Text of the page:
You’re in control. ORCID is researcher-centric, built on principles of researcher control and privacy. You register for an iD yourself and decide which information to connect to it, including what to make public, what to share with trusted parties, and what to keep private. You choose how often—if at all—you get notifications. And you can change your permissions, settings, or delete items at any time.
“Enter once, re-use often.” Our goal is to minimize—and ultimately eliminate—rekeying of data in multiple systems, saving you time and reducing the risk of errors. We do this by developing open tools and services that allow you to connect your ORCID record with other systems you use (grant application, manuscript submission, and research information management systems, for example). Once connected, you can grant permission to those systems to update your ORCID record.
Automatic updates. Even better, in some cases you can opt for these updates to happen automatically AND your trusted organizations can opt to be notified when new items are added to your record, saving you reporting time. One great example is Crossref’s new auto-update functionality. Crossref creates DOIs for publications and, as long as you use your ORCID iD during manuscript submission and your publisher passes it along in the metadata, Crossref can now automatically update your ORCID record when your paper is published. You simply have to grant permission once, and they will enable updates for any publication and any publisher. Look out for an email from email@example.com.
More than just publications. As well as easily connecting your publications to your ORCID record, you can also connect peer review activities, datasets, grants, and more. Life scientists are especially keen to connect datasets and peer review to their ORCID record, which is good news, since both are easy to do. DataCite’s Search & Link wizard already allows you to connect your existing dataset DOIs to your record, and they are launching auto-update functionality similar to Crossref. And last October, we launched new functionality to enable acknowledgement of peer review activities, which has been launched by several publishers and is in the works at some funding organizations.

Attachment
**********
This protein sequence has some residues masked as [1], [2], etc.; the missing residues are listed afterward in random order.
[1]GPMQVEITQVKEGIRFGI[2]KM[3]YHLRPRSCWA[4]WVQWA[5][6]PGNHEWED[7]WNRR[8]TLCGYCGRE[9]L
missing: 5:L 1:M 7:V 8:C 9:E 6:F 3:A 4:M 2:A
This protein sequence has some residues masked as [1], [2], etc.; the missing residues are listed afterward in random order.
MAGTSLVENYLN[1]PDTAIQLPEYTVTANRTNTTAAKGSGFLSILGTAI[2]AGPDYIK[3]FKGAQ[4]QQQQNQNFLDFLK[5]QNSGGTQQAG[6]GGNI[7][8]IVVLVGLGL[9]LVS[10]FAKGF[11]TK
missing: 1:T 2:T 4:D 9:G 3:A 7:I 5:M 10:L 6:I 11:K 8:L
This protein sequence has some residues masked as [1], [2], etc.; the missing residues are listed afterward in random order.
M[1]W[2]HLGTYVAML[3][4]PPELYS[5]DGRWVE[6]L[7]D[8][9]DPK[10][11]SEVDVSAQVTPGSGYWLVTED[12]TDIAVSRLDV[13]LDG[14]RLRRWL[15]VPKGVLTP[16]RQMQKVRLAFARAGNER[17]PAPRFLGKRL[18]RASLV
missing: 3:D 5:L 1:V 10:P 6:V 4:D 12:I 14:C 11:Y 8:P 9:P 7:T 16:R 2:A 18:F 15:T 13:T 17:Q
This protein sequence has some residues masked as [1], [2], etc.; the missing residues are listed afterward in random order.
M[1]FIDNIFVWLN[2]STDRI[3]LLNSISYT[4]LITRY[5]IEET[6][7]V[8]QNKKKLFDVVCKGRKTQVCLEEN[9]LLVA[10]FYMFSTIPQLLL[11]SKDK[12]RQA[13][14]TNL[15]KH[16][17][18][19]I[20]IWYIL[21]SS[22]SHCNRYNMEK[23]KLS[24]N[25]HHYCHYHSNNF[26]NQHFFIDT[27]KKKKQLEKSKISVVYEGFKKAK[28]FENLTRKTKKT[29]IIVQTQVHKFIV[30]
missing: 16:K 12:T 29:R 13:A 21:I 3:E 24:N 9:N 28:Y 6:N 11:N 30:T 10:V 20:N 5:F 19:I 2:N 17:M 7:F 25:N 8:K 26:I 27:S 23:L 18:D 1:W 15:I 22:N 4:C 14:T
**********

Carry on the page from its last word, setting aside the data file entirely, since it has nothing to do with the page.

Quick, easy, and free.Registering for an ORCID iD couldn’t be easier—all we require is one version of your name, a valid email address, and a password. We encourage you to include all versions of your name (any character set), your affiliation(s) and research contributions. You can find out more about what to do once you’ve got an ORCID iD—and why—here.
Open, community-led. ORCID is non-proprietary, which means you can use it in many of the systems you already use, including grant applications systems, manuscript submission systems at over 2500 journals, and your local university or research institute research profile system. You can also easily connect your information held in author profile systems such as ResearcherID to your ORCID record.
Import your research outputs and add biographical information using ORCID automated import wizards
Link your existing ORCID iD to the UNIL institutional ORCID. The procedure, is very simple and is described here.
Use your ORCID when you apply for grants, submit publications, or share your CV.
ORCID workshops are provided on a regular basis by our service (check the CHUV calendar).We will provide you with guidance on how to import your research outputs and biographical records to your ORCID profile and how to interconnect all information. We will help you with a better understanding and use of ORCID.
More visible using user Google Scholar Profile
Google Scholar is a bibliographical tool for scholarly publications. Therefore, creating a Google Scholar profile could help enhancing your visibility. After setting up your profile, any searches with your name in Google Scholar will show your profile on top of the results list. Your profile shows your list of publications in Google Scholar with classical metrics. For the calculation of your citation impacts, Google Scholar considers citations not only from scientific journals but also citations from the grey literature including books, all types of magazines, thesis, reports …
Go to Google and create an account if don’t have one yet.